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Opponents Of Ukraine War Funding Persuaded U.S. Allies To Finally Increase Defense Spending

The lack of consensus about America’s ‘policeman of the world’ strategy is persuading our allies to meet the military commitments we have long been demanding of them.

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It’s always nice when your political opponents make your arguments for you. And in the recent dustup over the $60 billion Ukraine subsidy bill — which in late April passed the House and Senate — that’s precisely what foreign policy hawks have done.

As many beltway wonks have observed, increasing debate in the United States over funding the two-year-old war in Ukraine — not to mention our myriad other military commitments around the globe — has led many U.S. allies to reconsider their own defense spending.

In other words, just the fact that there is no longer a consensus about America’s “policeman of the world” post-Cold War security strategy among the American people and their representatives is persuading our allies to meet the various military commitments we have been demanding of them since Ronald Reagan was president. That should be designated a strategic win, but, as interpreted by our blinkered foreign policy establishment — who have unswervingly endorsed the growing number of U.S. military disasters this century — it is somehow a loss.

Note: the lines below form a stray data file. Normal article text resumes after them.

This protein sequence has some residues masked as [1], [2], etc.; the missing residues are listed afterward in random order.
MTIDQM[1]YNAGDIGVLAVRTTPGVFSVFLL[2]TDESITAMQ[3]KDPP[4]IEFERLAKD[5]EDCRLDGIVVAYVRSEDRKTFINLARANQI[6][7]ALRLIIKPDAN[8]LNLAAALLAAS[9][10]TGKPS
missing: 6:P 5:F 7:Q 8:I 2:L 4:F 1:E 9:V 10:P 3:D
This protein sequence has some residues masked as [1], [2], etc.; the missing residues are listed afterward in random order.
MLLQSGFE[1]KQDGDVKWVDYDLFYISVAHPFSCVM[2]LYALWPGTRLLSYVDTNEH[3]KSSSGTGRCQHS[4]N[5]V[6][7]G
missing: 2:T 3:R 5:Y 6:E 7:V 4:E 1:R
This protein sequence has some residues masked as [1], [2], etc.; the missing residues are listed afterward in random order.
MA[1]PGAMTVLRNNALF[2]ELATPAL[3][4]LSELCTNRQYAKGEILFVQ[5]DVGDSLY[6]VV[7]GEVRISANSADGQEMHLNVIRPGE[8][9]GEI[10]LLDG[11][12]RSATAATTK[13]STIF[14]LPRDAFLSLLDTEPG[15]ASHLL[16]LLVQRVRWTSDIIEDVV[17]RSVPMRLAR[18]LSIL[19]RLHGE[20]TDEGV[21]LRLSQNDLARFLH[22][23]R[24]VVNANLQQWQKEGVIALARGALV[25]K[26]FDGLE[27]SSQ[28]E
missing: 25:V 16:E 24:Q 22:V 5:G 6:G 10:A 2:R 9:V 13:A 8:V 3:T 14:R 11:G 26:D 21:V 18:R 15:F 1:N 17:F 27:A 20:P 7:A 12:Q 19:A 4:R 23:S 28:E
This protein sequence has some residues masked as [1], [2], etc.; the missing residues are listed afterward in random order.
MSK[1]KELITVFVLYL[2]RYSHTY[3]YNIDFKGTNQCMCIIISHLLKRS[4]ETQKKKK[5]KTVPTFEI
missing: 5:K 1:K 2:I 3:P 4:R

Max Boot: Exhibit A in the Incompetent Internationalists Museum

Leading the charge of incoherence in service of our discredited conventional foreign policy is Washington Post columnist and “former neoconservative” Max Boot. In an April 29 op-ed, Boot argues the recent scuttlebutt over the Ukraine funding bill “should give U.S. allies pause about whether they can still count on the United States.”

He notes that “U.S. allies will have to make contingency plans on the assumption that America may no longer be there for them in the future.” He cites as evidence of this shifting paradigm the fact that Canada and the European members of the North Atlantic Treaty Organization raised their defense budgets by 11 percent in 2023. Japan, too, is set to increase defense spending by 16.5 percent this year. He adds that U.S. allies should “do more to strengthen their multilateral defense ties” and “raise defense spending.”

One would think this is good news, given that U.S. administrations since at least when Boot and his family emigrated to the United States during the Carter administration have been failing to persuade our European NATO allies to pick up the slack and increase their defense budgets. But no, in Boot’s eyes, this can only be understood as America “turning its back on the world.”

Indeed, Boot bemoans the end of the decades-long “underlying, bipartisan consensus in U.S. politics that internationalism was in America’s interest.” Now that there’s no such consensus, Boot cries, even when America gets what it wants from its allies.

Boot was an early advocate for the U.S. invasion and occupation of Iraq. In a 2001 article titled “The Case for American Empire,” Boot urged U.S. intervention in Afghanistan and Iraq, writing: “Once Afghanistan has been dealt with, America should turn its attention to Iraq … Once we have deposed Saddam, we can impose an American-led, international regency in Baghdad, to go along with the one in Kabul.”

In 2011, Boot endorsed the NATO intervention in Libya, a disaster still affecting Europe. Thus does the bizarre illogic of Boot’s opinions become manifest: our allies’ increased defense spending makes them less client states dependent on America to protect them, and thus less willing to cooperate with the kinds of disastrous adventurism that has defined U.S. foreign policy the last two decades.